Jennifer Nomura, a biological oceanography major, examined the daily vertical migration of zooplankton through the water column and collaborated with Diego Figueroa, an Ecuadorian doctoral student at Oregon State University, Corvallis, studying Galápagos zooplankton. "Diego was a huge influence,” Nomura says. "We were able to take his expertise from the area and mix that with the Ecuadorian scientists onboard and it made for a very far-reaching experience.” This international collaboration on the research projects exposed students to the level of cooperation that is often found on oceanographic research vessels. "I'm definitely a hands-on learner and the more experience I can get at sea in a real situation the more I am going to take away,” Nomura adds.

Along with their function as learning tools in the undergraduate capstone course, students made relevant contributions toward the field of oceanography with their senior thesis. Jennifer Glass, a double major in geology and oceanography, used the ship's multibeam echo sounder to generate high-resolution bathymetric maps of the northwestern volcanic rift zone of Fernandina Island. "This capstone project led me to investigate how our research on the Thompson could be integrated with previous mapping efforts,” says Glass. "The new maps are the highest resolution ever created. They are leading us to important discoveries about the undersea volcanic processes currently operating in the Galápagos Archipelago.”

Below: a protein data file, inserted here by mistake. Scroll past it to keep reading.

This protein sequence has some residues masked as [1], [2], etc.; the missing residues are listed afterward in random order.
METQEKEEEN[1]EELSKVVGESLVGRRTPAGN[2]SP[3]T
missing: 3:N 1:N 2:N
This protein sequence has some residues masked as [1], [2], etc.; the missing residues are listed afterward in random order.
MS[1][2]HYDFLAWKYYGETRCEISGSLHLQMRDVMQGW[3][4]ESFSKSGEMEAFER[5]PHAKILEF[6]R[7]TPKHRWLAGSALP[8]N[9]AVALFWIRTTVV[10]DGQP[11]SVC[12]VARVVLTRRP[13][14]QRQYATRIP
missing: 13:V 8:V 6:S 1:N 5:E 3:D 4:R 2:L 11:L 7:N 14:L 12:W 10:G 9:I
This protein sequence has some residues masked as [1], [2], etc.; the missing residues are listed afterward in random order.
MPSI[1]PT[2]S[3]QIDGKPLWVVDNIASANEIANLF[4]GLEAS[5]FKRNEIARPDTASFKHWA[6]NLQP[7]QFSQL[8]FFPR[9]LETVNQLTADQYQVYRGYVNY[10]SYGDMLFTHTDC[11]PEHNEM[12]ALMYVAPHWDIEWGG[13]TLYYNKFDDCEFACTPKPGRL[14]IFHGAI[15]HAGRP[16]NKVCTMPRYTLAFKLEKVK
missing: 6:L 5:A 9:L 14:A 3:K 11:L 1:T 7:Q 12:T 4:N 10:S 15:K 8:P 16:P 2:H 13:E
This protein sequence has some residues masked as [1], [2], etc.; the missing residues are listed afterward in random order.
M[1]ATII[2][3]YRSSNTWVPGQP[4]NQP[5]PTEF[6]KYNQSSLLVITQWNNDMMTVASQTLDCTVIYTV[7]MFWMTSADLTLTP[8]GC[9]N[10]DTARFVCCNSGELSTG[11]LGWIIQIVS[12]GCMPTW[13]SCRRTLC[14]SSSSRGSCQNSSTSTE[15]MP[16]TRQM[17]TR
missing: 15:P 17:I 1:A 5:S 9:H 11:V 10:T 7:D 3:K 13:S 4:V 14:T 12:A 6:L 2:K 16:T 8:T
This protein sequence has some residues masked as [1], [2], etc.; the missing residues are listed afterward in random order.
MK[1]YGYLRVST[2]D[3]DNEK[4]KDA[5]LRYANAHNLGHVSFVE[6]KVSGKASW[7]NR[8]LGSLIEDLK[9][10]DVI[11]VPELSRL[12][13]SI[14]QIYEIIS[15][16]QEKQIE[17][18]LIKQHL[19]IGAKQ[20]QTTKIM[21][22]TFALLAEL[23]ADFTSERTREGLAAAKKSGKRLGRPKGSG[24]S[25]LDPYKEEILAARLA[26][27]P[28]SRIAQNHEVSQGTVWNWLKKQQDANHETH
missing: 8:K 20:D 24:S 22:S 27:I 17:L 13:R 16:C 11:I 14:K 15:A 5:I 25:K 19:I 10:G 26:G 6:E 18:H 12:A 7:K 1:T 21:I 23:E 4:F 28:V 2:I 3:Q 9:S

During each 8-day cruise leg, students worked around the clock deploying plankton nets, collecting water samples, mapping the sea floor, and gathering sediment samples. The teaching team of five (four professors and one teaching assistant) was there for guidance but it was the students who were in charge of standing watch and ensuring that the cruise plans were carried out; however, the two-to-one ratio of students to professors on each leg ensured that students received individual attention if necessary.

Once back in Seattle, students spent the rest of winter quarter analyzing data and writing up their final reports. Drafts of the reports were peer-reviewed by fellow students and then submitted to the teaching team following journal submission guidelines. The culmination came in March when each student presented their findings and answered questions during a fifteen-minute presentation given during the annual Oceanography Undergraduate Research Symposium.

By modeling the senior capstone program after an actual research cruise, the oceanography department has created a learning experience in which the capstone experience is a synthesis of all of the skills the students have learned in the classroom and applied to a real-world setting. Being able to visit the islands that Charles Darwin drew inspiration from for this year's seniors was an added bonus. Nomura summed it up, "If you are a natural history geek at all, it's the cruise of a lifetime. It was incredible.”

To see the class's website, read the daily blogs and learn more about each of the student's projects go to:

http://courses.washington.edu/ocean444

Trina Litchendorf is a recent UW oceanography graduate whose research in the Galápagos examined the effect of pH on phytoplankton growth.

Images

Top: University of Washington students Natalie Tsui and Jennifer Nomura and Oregon State University doctoral candidate Diego Figueroa prepare to bring a plankton net aboard.

Middle: A lava heron pauses at the waters edge on the tidal flats of Punta Espinosa. Photo: Trina

Bottom: Jennifer Nomura examines her zooplankton catch.

Photos: Trina Litchendorf